Blumenthal Applauds Senate Passage of Resolution to Recognize Lost Crew of San Antonio Rose

Blumenthal calls on DoD to reinvigorate search and recovery mission to locate the San Antonio Rose

[WASHINGTON, D.C.] – U.S. Senator Richard Blumenthal (D-CT) applauded unanimous Senate approval of a bipartisan resolution he authored to commemorate the 75th anniversary of the tragic loss of the San Antonio Rose on January 5, 1943. The resolution honors the memory of the lost crew by pledging to continue the search to finally bring them home.

“I am honored to play a part in the commemoration of the heroes of the San Antonio Rose, who made the ultimate sacrifice in defending our nation. With the passage of this bipartisan resolution, the Senate has reaffirmed our nation’s duty to fulfill the promise made to these brave Americans and their families by continuing the search to bring them home. Now, DoD must recommit to a devoted search and recovery mission to locate and return the remains of the crew of the San Antonio Rose,” Blumenthal said.

In addition to the resolution honoring the crew of the San Antonio Rose, Blumenthal led a bipartisan letter, joined by Senators Martin Heinrich (D-NM) and Steve Daines (R-MT), calling on Kelly McKeague, the Director of the Defense POW/ MIA Accounting Agency to establish a devoted search and recovery mission to locate and return the remains of the crew. Blumenthal’s full letter to McKeague is available for download here.

The San Antonio Rose, a B-17 Flying Fortress heavy bomber, was last sighted under heavy attack from Japanese fighters near what is now Papua New Guinea during World War II. All eleven crew members were declared missing in action, and subsequently declared killed in action. Brigadier General Kenneth N. Walker, a Medal of Honor recipient and highest ranking officer missing in action during World War II was among those lost on the San Antonio Rose. His son Doug Walker now lives in New Canaan, Connecticut and has been leading efforts to encourage the search for remains of the plane and its crew.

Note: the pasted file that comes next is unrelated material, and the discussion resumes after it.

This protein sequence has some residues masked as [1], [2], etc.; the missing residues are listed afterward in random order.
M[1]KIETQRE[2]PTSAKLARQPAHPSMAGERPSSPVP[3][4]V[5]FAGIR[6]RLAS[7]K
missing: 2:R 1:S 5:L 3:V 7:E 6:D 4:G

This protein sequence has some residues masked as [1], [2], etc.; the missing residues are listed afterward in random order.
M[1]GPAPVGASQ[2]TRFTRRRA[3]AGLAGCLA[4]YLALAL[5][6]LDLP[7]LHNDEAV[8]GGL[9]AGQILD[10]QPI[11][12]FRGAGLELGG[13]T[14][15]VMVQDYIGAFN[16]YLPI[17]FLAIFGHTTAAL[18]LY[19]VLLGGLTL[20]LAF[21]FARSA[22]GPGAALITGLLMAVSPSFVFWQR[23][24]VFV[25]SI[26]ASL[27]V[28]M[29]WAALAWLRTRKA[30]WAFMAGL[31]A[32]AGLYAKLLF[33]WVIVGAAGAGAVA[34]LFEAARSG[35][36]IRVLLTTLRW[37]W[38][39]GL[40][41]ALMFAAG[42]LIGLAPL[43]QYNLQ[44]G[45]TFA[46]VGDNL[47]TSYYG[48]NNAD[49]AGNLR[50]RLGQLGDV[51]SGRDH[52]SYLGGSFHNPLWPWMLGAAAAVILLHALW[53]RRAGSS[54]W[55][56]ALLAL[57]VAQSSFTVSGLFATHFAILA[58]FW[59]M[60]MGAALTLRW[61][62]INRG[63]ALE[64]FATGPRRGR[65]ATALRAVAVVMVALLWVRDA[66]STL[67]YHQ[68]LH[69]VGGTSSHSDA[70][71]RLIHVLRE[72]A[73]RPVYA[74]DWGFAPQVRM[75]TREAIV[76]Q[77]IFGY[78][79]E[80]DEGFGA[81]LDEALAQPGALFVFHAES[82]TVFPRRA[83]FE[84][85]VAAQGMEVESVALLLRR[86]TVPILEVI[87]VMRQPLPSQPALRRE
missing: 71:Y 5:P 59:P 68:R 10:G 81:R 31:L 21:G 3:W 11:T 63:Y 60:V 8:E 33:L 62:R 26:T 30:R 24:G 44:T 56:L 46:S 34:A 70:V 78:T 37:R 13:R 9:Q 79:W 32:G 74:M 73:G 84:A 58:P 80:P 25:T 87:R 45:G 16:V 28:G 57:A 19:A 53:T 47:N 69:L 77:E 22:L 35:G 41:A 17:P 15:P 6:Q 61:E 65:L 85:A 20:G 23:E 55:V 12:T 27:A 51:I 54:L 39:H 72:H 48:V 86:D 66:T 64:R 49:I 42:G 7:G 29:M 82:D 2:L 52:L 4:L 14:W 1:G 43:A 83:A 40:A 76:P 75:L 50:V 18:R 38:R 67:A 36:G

“On behalf of the families of the crew of the San Antonio Rose and my father, I am very grateful for the tremendous help Sen. Blumenthal and his staff have provided to keep this plane and its history a subject that continues in importance through the today.  Though the events of 5 Jan 43 occurred almost 75 years ago, their support has meant that this plane’s role in American history has been kept alive,” said Walker.

The resolution approved by the Senate today was co-sponsored by U.S. Senators John Boozman (R-AR), Chris Murphy (D-CT), Jim Inhofe (R-OK), Ted Cruz (R-TX), John Cornyn (R-TX), Steve Daines (R-MT), Dianne Feinstein (D-CA), Martin Heinrich (D-NM), Tom Udall (D-NM), Jon Tester (D-MT), and Kirsten Gillibrand (D-NY).

Full text of the resolution follows.

 

Whereas, in 1943, the ongoing fighting against the Japanese in the Pacific during World War II was treacherous, a decisive outcome hung in the balance, and every victory against the Japanese contributed to the ultimate success in the region;